I still believe the IGWT plate should be a specialty plate with an additional fee. Tennessee is an example of doing that with the fee generated going to an organization. So the argument that some make that we wouldn’t know who to give the fee to is pointless.

  8. Andy says:

    Robert – Rather than trying to keep everyone happy by providing a specialized Indiana license plate which professes and advertises each driver’s religious affiliation, why not maintain the separation of church and state ?

  9. Dave Valparaiso says:

    This is VERY important stuff
    Typical boomer crap.

  10. Just curious – what is typical “boomer crap?”

  11. J. McDaniel says:

    “This is very important stuff. Typical boomer crap.”

    If the plates said “There is no God” or “In Allah we trust” I’ll bet you’d care.

  12. J. McDaniel:

    You make a good point. If some other slogan touting a religious entity other than “God” was plated, you would hear all kinds of outcry.

    I still believe that religion is a private thing and does not need to be plastered on our vehicles, etc. I always get the impression that those who would display these indicia of religiosity are trying to convince themselves.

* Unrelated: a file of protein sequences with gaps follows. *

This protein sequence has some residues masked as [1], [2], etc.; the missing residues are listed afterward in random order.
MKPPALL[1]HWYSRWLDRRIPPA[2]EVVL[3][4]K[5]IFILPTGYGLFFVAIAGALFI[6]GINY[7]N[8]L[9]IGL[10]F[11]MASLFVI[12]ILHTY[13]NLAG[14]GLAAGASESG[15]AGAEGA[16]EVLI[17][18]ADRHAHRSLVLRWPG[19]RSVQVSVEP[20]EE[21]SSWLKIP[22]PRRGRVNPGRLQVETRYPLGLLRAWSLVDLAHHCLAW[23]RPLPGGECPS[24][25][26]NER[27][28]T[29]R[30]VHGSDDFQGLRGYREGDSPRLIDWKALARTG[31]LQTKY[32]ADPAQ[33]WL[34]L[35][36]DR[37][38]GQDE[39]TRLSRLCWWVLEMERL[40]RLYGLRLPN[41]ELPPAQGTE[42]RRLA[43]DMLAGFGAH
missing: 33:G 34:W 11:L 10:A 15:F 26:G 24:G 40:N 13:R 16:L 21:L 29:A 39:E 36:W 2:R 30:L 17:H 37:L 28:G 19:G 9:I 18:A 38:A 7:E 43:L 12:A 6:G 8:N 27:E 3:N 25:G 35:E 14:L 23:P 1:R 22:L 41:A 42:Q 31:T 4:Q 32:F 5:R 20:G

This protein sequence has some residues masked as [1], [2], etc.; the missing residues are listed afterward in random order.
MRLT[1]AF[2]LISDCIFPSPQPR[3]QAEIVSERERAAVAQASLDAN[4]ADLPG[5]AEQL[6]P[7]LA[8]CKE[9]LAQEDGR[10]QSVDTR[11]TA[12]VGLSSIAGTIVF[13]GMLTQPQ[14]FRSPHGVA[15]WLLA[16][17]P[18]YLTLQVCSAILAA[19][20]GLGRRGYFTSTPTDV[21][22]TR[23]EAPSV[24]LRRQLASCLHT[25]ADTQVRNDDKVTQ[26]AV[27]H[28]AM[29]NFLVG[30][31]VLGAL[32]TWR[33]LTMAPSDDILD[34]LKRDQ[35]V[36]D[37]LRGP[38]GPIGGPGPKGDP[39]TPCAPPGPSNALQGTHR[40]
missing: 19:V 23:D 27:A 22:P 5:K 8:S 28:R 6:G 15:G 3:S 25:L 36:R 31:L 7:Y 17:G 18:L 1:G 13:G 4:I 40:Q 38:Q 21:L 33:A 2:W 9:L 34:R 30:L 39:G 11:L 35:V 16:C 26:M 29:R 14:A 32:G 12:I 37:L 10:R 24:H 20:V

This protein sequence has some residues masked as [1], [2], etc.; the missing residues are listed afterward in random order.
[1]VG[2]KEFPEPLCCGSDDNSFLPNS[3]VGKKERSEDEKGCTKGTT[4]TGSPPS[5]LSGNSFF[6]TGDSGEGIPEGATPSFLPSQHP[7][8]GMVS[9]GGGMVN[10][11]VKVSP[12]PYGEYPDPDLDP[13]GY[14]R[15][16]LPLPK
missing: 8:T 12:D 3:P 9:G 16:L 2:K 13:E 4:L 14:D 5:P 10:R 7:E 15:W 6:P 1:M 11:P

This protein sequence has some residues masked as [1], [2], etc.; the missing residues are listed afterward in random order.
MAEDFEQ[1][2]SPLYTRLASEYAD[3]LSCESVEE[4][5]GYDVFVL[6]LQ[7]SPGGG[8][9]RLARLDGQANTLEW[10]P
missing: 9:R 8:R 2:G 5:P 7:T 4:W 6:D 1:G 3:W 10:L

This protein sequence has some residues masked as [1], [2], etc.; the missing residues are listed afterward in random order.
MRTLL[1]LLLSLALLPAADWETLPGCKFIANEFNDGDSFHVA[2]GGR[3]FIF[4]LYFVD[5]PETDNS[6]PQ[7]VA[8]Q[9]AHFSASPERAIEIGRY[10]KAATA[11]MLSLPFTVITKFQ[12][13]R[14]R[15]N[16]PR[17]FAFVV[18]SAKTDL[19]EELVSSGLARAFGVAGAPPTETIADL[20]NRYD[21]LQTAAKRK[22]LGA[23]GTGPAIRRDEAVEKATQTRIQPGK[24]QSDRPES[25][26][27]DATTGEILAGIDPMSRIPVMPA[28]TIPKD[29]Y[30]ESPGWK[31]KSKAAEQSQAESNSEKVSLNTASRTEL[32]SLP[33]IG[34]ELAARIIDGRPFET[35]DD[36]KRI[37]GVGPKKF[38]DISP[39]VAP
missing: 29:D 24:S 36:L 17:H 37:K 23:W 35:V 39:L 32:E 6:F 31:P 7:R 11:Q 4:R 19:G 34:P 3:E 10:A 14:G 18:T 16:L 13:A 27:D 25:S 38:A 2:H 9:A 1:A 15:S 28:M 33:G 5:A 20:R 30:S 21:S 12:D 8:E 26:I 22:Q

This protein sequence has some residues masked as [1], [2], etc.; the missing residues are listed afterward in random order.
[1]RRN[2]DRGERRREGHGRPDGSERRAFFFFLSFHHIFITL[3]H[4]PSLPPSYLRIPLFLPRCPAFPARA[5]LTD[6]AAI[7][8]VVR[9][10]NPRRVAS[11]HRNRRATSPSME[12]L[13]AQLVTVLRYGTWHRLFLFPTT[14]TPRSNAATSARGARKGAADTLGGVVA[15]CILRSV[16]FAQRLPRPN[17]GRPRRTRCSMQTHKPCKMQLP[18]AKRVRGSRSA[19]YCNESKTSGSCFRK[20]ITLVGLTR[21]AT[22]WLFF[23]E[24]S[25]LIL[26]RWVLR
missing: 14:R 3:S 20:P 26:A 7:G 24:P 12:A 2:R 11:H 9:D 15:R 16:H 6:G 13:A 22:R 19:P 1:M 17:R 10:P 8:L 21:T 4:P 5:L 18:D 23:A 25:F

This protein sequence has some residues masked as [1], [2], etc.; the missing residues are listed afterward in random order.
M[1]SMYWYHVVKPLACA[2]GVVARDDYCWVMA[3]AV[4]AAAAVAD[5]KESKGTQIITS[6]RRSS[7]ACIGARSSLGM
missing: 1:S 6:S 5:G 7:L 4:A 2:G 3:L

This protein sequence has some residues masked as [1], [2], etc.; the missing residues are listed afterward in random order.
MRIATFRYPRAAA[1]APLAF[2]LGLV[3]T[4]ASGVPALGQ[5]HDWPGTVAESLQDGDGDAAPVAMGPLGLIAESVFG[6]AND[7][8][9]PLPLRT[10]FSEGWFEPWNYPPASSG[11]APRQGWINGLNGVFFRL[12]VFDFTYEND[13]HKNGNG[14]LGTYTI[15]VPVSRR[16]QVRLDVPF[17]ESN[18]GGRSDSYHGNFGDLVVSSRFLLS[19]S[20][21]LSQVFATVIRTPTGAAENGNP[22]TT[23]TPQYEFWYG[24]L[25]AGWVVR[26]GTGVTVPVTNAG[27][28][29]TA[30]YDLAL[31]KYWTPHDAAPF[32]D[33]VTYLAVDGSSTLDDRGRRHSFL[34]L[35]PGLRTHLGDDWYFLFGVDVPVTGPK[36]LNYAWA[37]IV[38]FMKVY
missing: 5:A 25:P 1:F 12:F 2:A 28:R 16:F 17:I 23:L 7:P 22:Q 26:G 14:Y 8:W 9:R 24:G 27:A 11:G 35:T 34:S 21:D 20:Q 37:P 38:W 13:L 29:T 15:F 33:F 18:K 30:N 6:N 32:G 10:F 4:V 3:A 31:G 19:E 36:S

13. little debbie says:

    charlotte you did an awsome job of covering the historical reasons for our motto and the words on our money! when i recently renewed my plate i was prepared to be offered the igwt plate..but was happy i was handed the “generic” one. i was prepared to decline the igwt because i dont 😉 . i feel religious beliefs are fine for those who have faith in them, and that no religious faith is equally fine. my problem is with thr religious afiliates who believe our secular government should legislate their opinion of sin. i think the separation of church and state is an important protection mechanisn for personal religious freedom AND secular freedom. we are intentionally ruled by a secular government for good reason. oh and too bad we never were informed what “typical boomer crap” is LOL!